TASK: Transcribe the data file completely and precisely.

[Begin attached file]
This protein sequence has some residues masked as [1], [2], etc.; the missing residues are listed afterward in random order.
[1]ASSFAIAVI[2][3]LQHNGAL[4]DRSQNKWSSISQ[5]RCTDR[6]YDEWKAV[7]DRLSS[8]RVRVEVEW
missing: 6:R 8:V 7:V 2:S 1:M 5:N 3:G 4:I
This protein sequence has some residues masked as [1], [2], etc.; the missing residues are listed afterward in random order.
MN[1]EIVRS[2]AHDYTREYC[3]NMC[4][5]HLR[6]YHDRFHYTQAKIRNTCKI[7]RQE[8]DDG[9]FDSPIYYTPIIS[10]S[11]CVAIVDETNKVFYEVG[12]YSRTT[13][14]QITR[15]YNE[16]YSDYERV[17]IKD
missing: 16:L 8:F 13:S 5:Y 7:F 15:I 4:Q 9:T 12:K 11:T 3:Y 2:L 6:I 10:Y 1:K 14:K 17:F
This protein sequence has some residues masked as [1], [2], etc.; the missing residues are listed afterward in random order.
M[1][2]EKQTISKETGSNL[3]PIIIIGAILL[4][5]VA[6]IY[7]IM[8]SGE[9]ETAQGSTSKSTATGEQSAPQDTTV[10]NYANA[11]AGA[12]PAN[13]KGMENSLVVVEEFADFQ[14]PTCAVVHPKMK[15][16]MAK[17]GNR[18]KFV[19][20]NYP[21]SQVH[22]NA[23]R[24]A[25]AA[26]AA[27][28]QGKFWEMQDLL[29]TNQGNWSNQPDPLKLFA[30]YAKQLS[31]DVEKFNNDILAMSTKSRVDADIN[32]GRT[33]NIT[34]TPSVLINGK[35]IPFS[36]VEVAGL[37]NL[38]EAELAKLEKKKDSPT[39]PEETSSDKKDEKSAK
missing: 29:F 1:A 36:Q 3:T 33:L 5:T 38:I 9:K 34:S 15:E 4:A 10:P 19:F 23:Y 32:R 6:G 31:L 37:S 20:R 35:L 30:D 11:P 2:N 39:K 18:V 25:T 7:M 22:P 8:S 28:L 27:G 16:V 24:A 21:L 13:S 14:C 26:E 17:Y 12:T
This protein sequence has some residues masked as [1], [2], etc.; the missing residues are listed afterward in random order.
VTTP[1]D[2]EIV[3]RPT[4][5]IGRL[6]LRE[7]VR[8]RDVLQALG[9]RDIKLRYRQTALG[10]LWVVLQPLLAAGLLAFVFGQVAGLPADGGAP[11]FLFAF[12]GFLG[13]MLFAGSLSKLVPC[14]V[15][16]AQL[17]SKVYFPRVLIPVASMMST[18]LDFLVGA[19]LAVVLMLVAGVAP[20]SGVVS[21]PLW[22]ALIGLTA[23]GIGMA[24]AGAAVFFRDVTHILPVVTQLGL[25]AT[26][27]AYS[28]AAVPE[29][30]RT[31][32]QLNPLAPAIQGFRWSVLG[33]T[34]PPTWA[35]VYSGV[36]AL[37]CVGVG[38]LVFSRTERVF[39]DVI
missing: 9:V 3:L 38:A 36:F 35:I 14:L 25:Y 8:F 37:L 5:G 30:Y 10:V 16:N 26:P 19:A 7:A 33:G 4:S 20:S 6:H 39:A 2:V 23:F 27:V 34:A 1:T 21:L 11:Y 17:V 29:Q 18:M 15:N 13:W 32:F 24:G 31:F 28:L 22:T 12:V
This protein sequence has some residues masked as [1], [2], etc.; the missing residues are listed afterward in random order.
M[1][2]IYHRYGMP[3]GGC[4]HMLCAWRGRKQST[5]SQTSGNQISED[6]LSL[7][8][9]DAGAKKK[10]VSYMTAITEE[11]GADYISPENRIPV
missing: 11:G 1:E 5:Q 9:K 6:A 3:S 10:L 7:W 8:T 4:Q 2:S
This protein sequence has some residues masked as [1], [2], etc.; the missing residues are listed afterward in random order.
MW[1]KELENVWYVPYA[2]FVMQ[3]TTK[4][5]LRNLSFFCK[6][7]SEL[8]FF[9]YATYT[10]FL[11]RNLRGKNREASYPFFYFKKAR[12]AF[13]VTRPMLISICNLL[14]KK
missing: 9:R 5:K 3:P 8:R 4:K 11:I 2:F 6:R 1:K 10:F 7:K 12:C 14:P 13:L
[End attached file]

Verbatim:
This protein sequence has some residues masked as [1], [2], etc.; the missing residues are listed afterward in random order.
[1]ASSFAIAVI[2][3]LQHNGAL[4]DRSQNKWSSISQ[5]RCTDR[6]YDEWKAV[7]DRLSS[8]RVRVEVEW
missing: 6:R 8:V 7:V 2:S 1:M 5:N 3:G 4:I
This protein sequence has some residues masked as [1], [2], etc.; the missing residues are listed afterward in random order.
MN[1]EIVRS[2]AHDYTREYC[3]NMC[4][5]HLR[6]YHDRFHYTQAKIRNTCKI[7]RQE[8]DDG[9]FDSPIYYTPIIS[10]S[11]CVAIVDETNKVFYEVG[12]YSRTT[13][14]QITR[15]YNE[16]YSDYERV[17]IKD
missing: 16:L 8:F 13:S 5:Y 7:F 15:I 4:Q 9:T 12:K 11:T 3:Y 2:L 6:I 10:Y 1:K 14:K 17:F
This protein sequence has some residues masked as [1], [2], etc.; the missing residues are listed afterward in random order.
M[1][2]EKQTISKETGSNL[3]PIIIIGAILL[4][5]VA[6]IY[7]IM[8]SGE[9]ETAQGSTSKSTATGEQSAPQDTTV[10]NYANA[11]AGA[12]PAN[13]KGMENSLVVVEEFADFQ[14]PTCAVVHPKMK[15][16]MAK[17]GNR[18]KFV[19][20]NYP[21]SQVH[22]NA[23]R[24]A[25]AA[26]AA[27][28]QGKFWEMQDLL[29]TNQGNWSNQPDPLKLFA[30]YAKQLS[31]DVEKFNNDILAMSTKSRVDADIN[32]GRT[33]NIT[34]TPSVLINGK[35]IPFS[36]VEVAGL[37]NL[38]EAELAKLEKKKDSPT[39]PEETSSDKKDEKSAK
missing: 29:F 1:A 36:Q 3:T 33:L 5:T 38:I 9:K 34:S 15:E 4:A 10:P 19:F 23:Y 32:R 6:G 31:L 37:S 20:R 35:L 30:D 11:P 2:N 39:K 18:V 25:T 7:M 22:P 8:S 28:L 27:G 16:V 24:A 21:L 13:S 14:C 26:E 17:Y 12:T
This protein sequence has some residues masked as [1], [2], etc.; the missing residues are listed afterward in random order.
VTTP[1]D[2]EIV[3]RPT[4][5]IGRL[6]LRE[7]VR[8]RDVLQALG[9]RDIKLRYRQTALG[10]LWVVLQPLLAAGLLAFVFGQVAGLPADGGAP[11]FLFAF[12]GFLG[13]MLFAGSLSKLVPC[14]V[15][16]AQL[17]SKVYFPRVLIPVASMMST[18]LDFLVGA[19]LAVVLMLVAGVAP[20]SGVVS[21]PLW[22]ALIGLTA[23]GIGMA[24]AGAAVFFRDVTHILPVVTQLGL[25]AT[26][27]AYS[28]AAVPE[29][30]RT[31][32]QLNPLAPAIQGFRWSVLG[33]T[34]PPTWA[35]VYSGV[36]AL[37]CVGVG[38]LVFSRTERVF[39]DVI
missing: 9:V 3:L 38:A 36:F 35:I 14:L 25:Y 8:F 37:L 5:G 30:Y 10:V 16:N 26:P 19:A 7:A 33:G 4:S 20:S 6:H 39:A 2:V 23:F 27:V 34:A 1:T 21:L 11:Y 17:V 29:Q 18:M 15:N 13:W 32:F 24:G 31:F 28:L 22:T 12:V
This protein sequence has some residues masked as [1], [2], etc.; the missing residues are listed afterward in random order.
M[1][2]IYHRYGMP[3]GGC[4]HMLCAWRGRKQST[5]SQTSGNQISED[6]LSL[7][8][9]DAGAKKK[10]VSYMTAITEE[11]GADYISPENRIPV
missing: 11:G 1:E 5:Q 9:K 6:A 3:S 10:L 7:W 8:T 4:Q 2:S
This protein sequence has some residues masked as [1], [2], etc.; the missing residues are listed afterward in random order.
MW[1]KELENVWYVPYA[2]FVMQ[3]TTK[4][5]LRNLSFFCK[6][7]SEL[8]FF[9]YATYT[10]FL[11]RNLRGKNREASYPFFYFKKAR[12]AF[13]VTRPMLISICNLL[14]KK
missing: 9:R 5:K 3:P 8:R 4:K 11:I 2:F 6:R 1:K 10:F 7:K 12:C 14:P 13:L